FDA may conduct an inspection of your operation for a variety of reasons, such as a routinely scheduled investigation, a survey, or a response to a reported problem. The investigator will present credentials and "Notice of Inspection" (FDA Form 482) upon arriving at your plant. A knowledgeable person in your firm, such as the plant or production manager, preferably designated ahead of time, should accompany the investigator at all times. It is in your best interest to fully understand FDA's inspection procedures. When you are unsure of certain actions taken by the investigator, don't hesitate to ask questions.
Usually, the investigator will examine your production process, look at certain records and collect samples. At the conclusion of the inspection, the investigator will discuss with your firm's management any significant findings and concerns; and leave with your management a written report of any conditions or practices, which, in the investigator’s judgment, indicate objectionable conditions, or practices. This list of "Inspectional Observations," also called an FDA Form 483, can be used by your firm's management as a guide for corrective action, since the FDA representative will not usually recommend specific corrective measures. Your firm can and should respond to the FDA-483 during the discussion with the investigator. In fact, corrective actions or procedural changes that were accomplished immediately in the presence of the investigator are regarded as positive indications of your concern and desire to voluntarily correct discrepancies.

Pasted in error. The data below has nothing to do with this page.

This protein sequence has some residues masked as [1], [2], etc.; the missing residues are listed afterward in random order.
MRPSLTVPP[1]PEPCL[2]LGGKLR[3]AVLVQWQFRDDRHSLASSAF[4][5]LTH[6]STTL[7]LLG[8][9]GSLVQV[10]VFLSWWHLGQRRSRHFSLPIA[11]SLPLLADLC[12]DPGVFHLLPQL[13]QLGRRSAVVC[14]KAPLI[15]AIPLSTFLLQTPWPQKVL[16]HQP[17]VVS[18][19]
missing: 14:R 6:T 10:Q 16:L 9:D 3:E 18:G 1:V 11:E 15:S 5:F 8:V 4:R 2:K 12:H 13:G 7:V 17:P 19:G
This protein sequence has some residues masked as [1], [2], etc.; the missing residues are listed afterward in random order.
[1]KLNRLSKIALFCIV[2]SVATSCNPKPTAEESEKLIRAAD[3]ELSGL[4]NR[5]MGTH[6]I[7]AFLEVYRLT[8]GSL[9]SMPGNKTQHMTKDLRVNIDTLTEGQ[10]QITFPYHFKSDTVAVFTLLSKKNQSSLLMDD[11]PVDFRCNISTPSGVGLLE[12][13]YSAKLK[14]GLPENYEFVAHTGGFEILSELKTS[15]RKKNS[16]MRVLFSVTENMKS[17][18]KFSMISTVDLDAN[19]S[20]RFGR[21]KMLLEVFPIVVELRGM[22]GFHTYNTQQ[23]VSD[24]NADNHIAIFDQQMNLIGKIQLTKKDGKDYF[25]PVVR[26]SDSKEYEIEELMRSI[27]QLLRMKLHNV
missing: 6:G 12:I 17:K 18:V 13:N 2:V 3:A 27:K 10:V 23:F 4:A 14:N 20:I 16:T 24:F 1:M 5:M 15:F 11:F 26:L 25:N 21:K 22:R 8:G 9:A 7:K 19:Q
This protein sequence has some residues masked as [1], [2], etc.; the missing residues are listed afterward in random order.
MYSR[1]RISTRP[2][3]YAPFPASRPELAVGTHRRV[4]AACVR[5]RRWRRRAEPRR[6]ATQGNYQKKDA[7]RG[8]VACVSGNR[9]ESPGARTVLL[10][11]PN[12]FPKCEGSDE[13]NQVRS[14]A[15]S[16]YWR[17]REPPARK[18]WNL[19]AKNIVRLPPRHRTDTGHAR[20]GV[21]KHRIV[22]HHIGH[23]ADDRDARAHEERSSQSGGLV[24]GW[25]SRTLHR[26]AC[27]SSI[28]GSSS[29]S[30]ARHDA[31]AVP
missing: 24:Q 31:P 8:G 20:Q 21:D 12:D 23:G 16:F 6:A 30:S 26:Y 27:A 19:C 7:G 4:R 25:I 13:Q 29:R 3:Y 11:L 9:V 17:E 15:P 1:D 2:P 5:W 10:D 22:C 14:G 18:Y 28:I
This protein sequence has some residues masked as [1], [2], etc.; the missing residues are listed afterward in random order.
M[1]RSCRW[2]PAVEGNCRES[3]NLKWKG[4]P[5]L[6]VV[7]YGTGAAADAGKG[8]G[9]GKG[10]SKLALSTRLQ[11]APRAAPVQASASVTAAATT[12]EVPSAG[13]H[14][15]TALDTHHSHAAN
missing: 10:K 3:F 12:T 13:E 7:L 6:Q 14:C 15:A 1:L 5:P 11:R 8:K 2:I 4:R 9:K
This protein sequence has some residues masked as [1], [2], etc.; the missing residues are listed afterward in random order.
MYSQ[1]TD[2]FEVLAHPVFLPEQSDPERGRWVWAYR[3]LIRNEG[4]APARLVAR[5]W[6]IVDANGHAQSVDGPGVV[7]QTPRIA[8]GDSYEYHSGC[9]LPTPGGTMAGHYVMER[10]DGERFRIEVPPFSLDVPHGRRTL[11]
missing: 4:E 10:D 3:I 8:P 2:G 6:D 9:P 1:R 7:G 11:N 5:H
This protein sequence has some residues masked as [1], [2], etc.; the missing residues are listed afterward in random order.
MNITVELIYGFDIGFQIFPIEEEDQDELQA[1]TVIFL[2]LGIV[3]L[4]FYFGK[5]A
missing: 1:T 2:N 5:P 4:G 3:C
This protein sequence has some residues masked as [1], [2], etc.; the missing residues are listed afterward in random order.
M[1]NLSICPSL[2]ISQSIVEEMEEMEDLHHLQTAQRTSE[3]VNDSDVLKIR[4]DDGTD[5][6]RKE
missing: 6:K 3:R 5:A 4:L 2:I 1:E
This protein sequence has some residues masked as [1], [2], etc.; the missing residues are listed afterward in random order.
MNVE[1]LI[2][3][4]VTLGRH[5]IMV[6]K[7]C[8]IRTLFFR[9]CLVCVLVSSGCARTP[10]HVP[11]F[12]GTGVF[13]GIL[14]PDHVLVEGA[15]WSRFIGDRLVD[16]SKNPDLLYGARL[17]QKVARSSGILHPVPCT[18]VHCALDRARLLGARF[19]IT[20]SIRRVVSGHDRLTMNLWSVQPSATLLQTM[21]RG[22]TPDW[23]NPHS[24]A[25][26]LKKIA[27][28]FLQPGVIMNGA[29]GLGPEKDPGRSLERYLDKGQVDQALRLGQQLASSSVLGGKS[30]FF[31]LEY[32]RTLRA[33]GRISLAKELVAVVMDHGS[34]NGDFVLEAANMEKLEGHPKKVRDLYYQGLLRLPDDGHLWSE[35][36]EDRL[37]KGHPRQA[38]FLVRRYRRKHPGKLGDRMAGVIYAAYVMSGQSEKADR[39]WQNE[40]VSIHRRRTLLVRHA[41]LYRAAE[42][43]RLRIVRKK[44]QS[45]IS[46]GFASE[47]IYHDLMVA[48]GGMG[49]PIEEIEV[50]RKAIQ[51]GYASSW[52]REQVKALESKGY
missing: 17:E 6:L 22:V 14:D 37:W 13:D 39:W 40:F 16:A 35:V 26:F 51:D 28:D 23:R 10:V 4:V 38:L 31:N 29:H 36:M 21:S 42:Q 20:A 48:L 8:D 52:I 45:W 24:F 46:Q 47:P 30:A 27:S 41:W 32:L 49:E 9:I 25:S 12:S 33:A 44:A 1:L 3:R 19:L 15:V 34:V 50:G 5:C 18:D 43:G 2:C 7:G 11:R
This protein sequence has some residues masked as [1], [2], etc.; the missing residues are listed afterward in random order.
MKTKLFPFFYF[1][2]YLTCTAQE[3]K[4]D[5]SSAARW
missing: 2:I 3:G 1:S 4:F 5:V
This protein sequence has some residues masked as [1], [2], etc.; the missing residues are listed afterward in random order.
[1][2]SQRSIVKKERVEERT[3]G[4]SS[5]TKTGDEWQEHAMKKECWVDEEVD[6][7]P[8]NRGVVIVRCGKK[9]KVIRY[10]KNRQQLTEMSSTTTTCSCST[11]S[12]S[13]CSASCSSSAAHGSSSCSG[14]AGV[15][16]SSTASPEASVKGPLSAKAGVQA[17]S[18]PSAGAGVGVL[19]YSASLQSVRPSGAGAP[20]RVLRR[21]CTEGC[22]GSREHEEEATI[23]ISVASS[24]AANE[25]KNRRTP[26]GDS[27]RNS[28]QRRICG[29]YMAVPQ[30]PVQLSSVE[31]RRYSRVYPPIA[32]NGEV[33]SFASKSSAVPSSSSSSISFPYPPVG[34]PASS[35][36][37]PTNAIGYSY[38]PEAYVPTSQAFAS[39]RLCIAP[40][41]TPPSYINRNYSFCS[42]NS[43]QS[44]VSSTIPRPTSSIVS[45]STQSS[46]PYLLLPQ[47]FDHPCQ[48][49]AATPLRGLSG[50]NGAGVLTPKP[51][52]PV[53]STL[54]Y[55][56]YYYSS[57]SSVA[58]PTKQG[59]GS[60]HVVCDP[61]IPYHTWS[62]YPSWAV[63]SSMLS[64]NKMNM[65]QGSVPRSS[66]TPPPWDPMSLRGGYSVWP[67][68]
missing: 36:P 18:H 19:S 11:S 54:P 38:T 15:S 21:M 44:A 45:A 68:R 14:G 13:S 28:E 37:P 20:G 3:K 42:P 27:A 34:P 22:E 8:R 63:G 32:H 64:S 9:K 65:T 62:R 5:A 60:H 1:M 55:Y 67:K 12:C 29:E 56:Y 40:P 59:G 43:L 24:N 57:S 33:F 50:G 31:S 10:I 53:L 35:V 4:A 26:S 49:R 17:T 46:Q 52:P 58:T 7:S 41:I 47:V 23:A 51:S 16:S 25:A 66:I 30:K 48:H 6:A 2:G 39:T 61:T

If you do not agree with the actions being taken by the FDA or if you have a question about the jurisdiction of the agency in a particular matter, you can contact the FDA's Office of the Ombudsman to seek a resolution.
FDA Office of the Ombudsman
10903 New Hampshire Avenue
WO 32, Room 4231
Rockville, MD 20903
E-mail: email@example.com (sending confidential information by electronic mail is not recommended)
See the FDA Center Small Business Contacts for the Ombudsman in the various FDA Centers. If FDA takes regulatory action against your firm, the Small Business Representatives are not available for guidance, since their activities are nonregulatory in nature. You should contact a district Compliance Officer for advice under those circumstances.